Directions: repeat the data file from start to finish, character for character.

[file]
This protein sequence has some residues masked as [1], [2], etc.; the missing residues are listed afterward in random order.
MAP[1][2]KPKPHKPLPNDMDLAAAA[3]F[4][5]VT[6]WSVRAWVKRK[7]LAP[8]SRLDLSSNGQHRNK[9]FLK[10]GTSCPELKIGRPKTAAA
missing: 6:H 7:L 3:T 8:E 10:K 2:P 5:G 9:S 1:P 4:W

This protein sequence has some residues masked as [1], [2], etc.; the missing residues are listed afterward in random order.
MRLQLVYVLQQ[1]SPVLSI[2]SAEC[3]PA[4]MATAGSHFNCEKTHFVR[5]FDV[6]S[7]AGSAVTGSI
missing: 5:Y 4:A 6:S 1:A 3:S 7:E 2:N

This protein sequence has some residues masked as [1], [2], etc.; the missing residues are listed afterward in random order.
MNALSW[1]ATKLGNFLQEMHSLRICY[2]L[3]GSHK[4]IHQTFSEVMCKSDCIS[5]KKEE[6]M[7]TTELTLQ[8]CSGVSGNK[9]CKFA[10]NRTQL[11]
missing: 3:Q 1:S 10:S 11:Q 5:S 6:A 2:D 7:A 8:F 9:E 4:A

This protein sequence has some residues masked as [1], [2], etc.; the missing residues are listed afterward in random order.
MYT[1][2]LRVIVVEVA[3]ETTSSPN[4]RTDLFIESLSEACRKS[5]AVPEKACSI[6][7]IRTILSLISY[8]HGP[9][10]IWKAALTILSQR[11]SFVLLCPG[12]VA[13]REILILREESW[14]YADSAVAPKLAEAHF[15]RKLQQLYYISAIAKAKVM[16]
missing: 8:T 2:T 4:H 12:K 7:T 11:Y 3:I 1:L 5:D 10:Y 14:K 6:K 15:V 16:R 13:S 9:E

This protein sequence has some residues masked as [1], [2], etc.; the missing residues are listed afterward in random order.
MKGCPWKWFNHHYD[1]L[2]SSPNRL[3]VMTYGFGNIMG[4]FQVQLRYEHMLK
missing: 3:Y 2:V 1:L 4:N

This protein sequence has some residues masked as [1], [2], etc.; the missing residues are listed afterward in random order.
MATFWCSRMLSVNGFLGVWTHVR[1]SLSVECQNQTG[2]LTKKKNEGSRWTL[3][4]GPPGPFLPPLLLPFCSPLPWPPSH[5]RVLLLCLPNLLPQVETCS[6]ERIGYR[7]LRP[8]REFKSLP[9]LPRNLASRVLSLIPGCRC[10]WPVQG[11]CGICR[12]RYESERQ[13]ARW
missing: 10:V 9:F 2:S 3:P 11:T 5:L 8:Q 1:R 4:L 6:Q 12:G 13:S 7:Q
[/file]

This protein sequence has some residues masked as [1], [2], etc.; the missing residues are listed afterward in random order.
MAP[1][2]KPKPHKPLPNDMDLAAAA[3]F[4][5]VT[6]WSVRAWVKRK[7]LAP[8]SRLDLSSNGQHRNK[9]FLK[10]GTSCPELKIGRPKTAAA
missing: 6:H 7:L 3:T 8:E 10:K 2:P 5:G 9:S 1:P 4:W

This protein sequence has some residues masked as [1], [2], etc.; the missing residues are listed afterward in random order.
MRLQLVYVLQQ[1]SPVLSI[2]SAEC[3]PA[4]MATAGSHFNCEKTHFVR[5]FDV[6]S[7]AGSAVTGSI
missing: 5:Y 4:A 6:S 1:A 3:S 7:E 2:N

This protein sequence has some residues masked as [1], [2], etc.; the missing residues are listed afterward in random order.
MNALSW[1]ATKLGNFLQEMHSLRICY[2]L[3]GSHK[4]IHQTFSEVMCKSDCIS[5]KKEE[6]M[7]TTELTLQ[8]CSGVSGNK[9]CKFA[10]NRTQL[11]
missing: 3:Q 1:S 10:S 11:Q 5:S 6:A 2:D 7:A 8:F 9:E 4:A

This protein sequence has some residues masked as [1], [2], etc.; the missing residues are listed afterward in random order.
MYT[1][2]LRVIVVEVA[3]ETTSSPN[4]RTDLFIESLSEACRKS[5]AVPEKACSI[6][7]IRTILSLISY[8]HGP[9][10]IWKAALTILSQR[11]SFVLLCPG[12]VA[13]REILILREESW[14]YADSAVAPKLAEAHF[15]RKLQQLYYISAIAKAKVM[16]
missing: 8:T 2:T 4:H 12:K 7:T 11:Y 3:I 1:L 5:D 10:Y 14:K 6:K 15:V 16:R 13:S 9:E

This protein sequence has some residues masked as [1], [2], etc.; the missing residues are listed afterward in random order.
MKGCPWKWFNHHYD[1]L[2]SSPNRL[3]VMTYGFGNIMG[4]FQVQLRYEHMLK
missing: 3:Y 2:V 1:L 4:N

This protein sequence has some residues masked as [1], [2], etc.; the missing residues are listed afterward in random order.
MATFWCSRMLSVNGFLGVWTHVR[1]SLSVECQNQTG[2]LTKKKNEGSRWTL[3][4]GPPGPFLPPLLLPFCSPLPWPPSH[5]RVLLLCLPNLLPQVETCS[6]ERIGYR[7]LRP[8]REFKSLP[9]LPRNLASRVLSLIPGCRC[10]WPVQG[11]CGICR[12]RYESERQ[13]ARW
missing: 10:V 9:F 2:S 3:P 11:T 5:L 8:Q 1:R 4:L 6:Q 12:G 13:S 7:Q